After Decreasing Last Year, Chicago Foreclosure Activity Is Back on the Rise
The good news is that Chicago foreclosure activity was at its lowest level in three years in 2011. The bad news is it's headed back upward.
A rising number of local homes were repossessed by lenders or sent to court-appointed auctions in the fourth quarter of last year, according to the Chicago Tribune. An estimated 11 percent more houses were repossessed in the last quarter of 2011, and 62 percent more properties were auctioned off.
Many experts predicted this temporary slowdown in foreclosure activity - not because folks were better able to afford their house payments, but because big banks put a halt on many foreclosures to investigate their flawed procedures. Now it looks like they're back in business.
But a foreclosure notice doesn't have to be a death sentence for home ownership. Chicago bankruptcy has the power to legally stop the foreclosure process, no matter how behind you are on your payments.
As of the fourth quarter, resolving a foreclosure case in Illinois took an average of 567 days. Now, many factors are involved that cause each particular case to differ - and there's no guaranteeing how fast the bank will foreclose on your home. But even if you are several months behind on your mortgage, there is time to take action if you're still in your house.
Since being delinquent on your mortgage payments - as with any bills - can seriously damage your credit score, it's always better to deal with your situation sooner rather than later. That said, Chicago bankruptcy lawyers have seen a bankruptcy filing stop foreclosure hours before a home sold at auction.
As foreclosure becomes an everyday threat for more people, the power of the automatic stay has become indispensable. An automatic stay is a court-ordered protection mechanism that goes into effect the moment a homeowner files for Chapter 13 bankruptcy. It then stays in effect throughout the 3-5 year repayment process.
After you have paid off the required amount of unsecured debts, the remainder of your debt burden will be forgiven.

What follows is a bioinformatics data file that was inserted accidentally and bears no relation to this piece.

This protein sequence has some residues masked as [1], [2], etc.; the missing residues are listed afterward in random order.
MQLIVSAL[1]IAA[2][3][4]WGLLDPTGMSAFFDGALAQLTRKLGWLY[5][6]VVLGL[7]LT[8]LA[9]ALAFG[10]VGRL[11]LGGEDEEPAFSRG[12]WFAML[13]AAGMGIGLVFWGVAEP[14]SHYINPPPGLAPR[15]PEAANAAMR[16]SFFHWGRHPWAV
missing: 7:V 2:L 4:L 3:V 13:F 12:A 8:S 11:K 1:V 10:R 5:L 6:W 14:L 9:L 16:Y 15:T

Being underwater in your mortgage is not ideal, but it's not enough to threaten your home ownership. More often than not it's the other burdens - the credit card debt, the medical bills, the car payments - that make house payments so troublesome. Bankruptcy can relieve these burdens, making it possible to stay in your home.
Many folks mistakenly believe they can get away without making payments because they didn't receive a foreclosure notice right away. However, just because banks are slow to file paperwork doesn't mean they're going to give you a free ride. When you stop making payments, you're starting the foreclosure process rather you know it or not.
When you do nothing to stop foreclosure, you risk losing more than your house - you risk losing your freedom. Foreclosure hurts credit and leaves homeowners without a roof over their head.
By filing for bankruptcy in Chicago, you can avoid not only losing your home, but having to search for a new place to live. You will also have the chance to start building equity and repairing your credit.
In short, bankruptcy provides the breathing room you need to get back in control of those house payments - and get back on your feet financially.
More Blog Entries:
Consumers With Bad Credit Could Benefit From Chicago Bankruptcy: January 6, 2012
Chicago Bankruptcy Aids in Foreclosure Prevention Unlike Fed Plans: December 2, 2012
Chicago-area Foreclosure Filings Decrease, by Mary Ellen Podmolik, Chicago Tribune